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Manchester GP attacker did not ‘wound with intent’, rules jury

Manchester GP attacker did not ‘wound with intent’, rules jury

A disturbed patient who attacked a doctor and a member of staff at a Manchester GP practice when he couldn’t get an appointment has been cleared of wounding with intent following a trial.

But Olumuiwa Oduntan, 61, has admitted causing grievous bodily harm and will be sentenced in May. His trial heard he hit a doctor and member of staff with a metal barrier pole at his GP surgery when he couldn’t get an appointment for a repeat prescription.

The incident left a GP and a member of staff unconscious, with the GP suffering fractures to his spine and the front of his skull.

Last week, the prosecutor argued that use of a chrome barrier as a weapon is ‘clear evidence’ that the defendant intended to cause ‘really serious harm’ to the GP practice staff.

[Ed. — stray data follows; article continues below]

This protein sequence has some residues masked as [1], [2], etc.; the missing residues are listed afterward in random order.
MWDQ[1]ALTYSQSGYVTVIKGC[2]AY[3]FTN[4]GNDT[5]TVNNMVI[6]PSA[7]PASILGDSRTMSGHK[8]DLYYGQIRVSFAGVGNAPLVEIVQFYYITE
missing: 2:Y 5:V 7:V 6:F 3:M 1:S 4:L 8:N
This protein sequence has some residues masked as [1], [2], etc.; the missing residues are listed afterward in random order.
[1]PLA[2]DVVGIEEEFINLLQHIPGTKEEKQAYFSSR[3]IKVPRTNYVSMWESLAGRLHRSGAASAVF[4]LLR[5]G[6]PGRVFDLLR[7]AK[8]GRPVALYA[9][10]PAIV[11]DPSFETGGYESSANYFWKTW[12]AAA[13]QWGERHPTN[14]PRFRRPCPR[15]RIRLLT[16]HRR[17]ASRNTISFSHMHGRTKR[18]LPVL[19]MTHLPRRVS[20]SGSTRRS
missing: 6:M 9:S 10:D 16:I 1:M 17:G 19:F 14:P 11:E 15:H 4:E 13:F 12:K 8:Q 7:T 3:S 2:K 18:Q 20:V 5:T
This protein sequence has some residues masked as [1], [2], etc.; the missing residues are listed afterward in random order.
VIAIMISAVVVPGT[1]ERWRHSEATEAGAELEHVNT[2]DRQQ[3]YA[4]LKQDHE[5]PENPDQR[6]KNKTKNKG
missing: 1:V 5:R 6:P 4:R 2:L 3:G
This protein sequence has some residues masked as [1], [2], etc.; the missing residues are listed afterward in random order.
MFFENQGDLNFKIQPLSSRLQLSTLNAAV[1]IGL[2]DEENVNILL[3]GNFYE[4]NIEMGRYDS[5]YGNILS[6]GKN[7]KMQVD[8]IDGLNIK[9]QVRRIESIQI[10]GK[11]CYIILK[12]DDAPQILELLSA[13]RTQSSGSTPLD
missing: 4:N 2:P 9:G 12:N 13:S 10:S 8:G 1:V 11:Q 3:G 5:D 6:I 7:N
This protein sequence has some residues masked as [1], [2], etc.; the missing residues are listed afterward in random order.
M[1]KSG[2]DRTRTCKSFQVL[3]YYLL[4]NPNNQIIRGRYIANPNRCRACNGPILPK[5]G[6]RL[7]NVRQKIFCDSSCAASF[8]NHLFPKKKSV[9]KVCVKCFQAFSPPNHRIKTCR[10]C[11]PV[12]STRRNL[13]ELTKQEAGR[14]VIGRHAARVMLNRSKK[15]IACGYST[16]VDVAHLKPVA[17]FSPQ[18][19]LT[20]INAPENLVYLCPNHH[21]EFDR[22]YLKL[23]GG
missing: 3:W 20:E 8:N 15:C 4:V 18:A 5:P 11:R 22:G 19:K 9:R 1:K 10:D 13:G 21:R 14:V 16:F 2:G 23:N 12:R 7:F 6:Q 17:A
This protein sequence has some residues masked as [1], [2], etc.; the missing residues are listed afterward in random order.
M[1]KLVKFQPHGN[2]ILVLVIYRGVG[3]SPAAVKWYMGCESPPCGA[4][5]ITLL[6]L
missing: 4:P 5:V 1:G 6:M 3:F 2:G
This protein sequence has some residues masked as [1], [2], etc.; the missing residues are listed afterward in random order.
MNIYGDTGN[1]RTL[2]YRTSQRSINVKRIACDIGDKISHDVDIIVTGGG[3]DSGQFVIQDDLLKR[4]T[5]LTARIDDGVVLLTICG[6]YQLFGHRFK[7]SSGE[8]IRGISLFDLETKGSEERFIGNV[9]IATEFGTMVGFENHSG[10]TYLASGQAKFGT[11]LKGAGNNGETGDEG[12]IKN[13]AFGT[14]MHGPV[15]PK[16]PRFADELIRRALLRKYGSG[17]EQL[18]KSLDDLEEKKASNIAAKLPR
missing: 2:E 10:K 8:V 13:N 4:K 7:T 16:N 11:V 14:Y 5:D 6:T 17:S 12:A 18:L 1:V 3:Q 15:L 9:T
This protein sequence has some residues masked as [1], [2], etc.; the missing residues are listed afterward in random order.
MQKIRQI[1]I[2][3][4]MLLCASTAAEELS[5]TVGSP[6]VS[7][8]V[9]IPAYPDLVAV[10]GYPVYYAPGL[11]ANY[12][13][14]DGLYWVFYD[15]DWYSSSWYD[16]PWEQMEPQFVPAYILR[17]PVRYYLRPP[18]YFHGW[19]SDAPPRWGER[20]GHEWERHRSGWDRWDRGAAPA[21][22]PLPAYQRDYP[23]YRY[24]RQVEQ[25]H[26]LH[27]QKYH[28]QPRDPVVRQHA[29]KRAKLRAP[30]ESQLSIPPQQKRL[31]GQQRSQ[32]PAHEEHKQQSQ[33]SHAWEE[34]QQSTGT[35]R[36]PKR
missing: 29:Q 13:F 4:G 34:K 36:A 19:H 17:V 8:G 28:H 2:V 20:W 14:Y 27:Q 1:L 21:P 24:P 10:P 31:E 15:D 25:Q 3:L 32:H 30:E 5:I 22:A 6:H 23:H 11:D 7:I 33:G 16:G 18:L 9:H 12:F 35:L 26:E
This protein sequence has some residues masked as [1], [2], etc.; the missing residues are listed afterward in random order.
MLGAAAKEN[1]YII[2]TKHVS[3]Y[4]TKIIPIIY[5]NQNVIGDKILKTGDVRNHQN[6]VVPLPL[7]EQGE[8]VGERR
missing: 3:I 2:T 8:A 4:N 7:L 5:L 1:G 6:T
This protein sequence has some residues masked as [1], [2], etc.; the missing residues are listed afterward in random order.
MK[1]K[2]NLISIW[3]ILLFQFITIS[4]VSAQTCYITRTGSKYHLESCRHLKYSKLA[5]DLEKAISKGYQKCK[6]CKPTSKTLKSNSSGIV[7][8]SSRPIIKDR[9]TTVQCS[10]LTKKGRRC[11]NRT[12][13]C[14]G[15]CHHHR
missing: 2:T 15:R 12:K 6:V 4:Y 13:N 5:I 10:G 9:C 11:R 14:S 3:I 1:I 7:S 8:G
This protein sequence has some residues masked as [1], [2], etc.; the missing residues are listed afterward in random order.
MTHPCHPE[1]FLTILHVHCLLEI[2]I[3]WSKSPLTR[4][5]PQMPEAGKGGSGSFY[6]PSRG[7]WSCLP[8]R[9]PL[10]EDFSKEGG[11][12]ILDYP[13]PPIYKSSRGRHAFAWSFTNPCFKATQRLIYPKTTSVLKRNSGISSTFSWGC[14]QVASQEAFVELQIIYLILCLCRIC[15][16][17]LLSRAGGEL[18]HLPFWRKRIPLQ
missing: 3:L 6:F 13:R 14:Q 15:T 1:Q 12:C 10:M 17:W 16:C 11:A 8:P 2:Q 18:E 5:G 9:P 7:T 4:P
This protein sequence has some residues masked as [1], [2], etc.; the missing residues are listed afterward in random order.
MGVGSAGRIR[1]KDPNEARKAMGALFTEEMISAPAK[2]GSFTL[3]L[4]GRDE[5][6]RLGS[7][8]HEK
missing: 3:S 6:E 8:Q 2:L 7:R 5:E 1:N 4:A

Mr Oduntan denied three counts of wounding with intent and yesterday the jury acquitted him of those charges following the trial.

The court heard he has a type of schizophrenia and had not had his medication for a week up to the incident. When questioned by his barrister, Mr Oduntan said the GP practice staff ‘were supposed to help him’.

Jurors were told Mr Oduntan had pleaded guilty to an offence of affray, three offences of causing grievous bodily harm and assault occasioning actual bodily harm.

Her honour Judge Joanne Woodward told the defendant: ‘You have been acquitted of the three counts you faced at the trial… You will be sentenced for the other matters on May 23.’

Mr Oduntan was remanded in custody until the sentencing hearing.

Ahead of the incident, Mr Oduntan had repeatedly called Florence House GP surgery in Openshaw, Manchester, the jurors were told.

When he was told there were no appointments available, he is alleged to have said: ‘Tell you what, I’m coming down there now, I better get arrested today, I want to speak to a doctor.’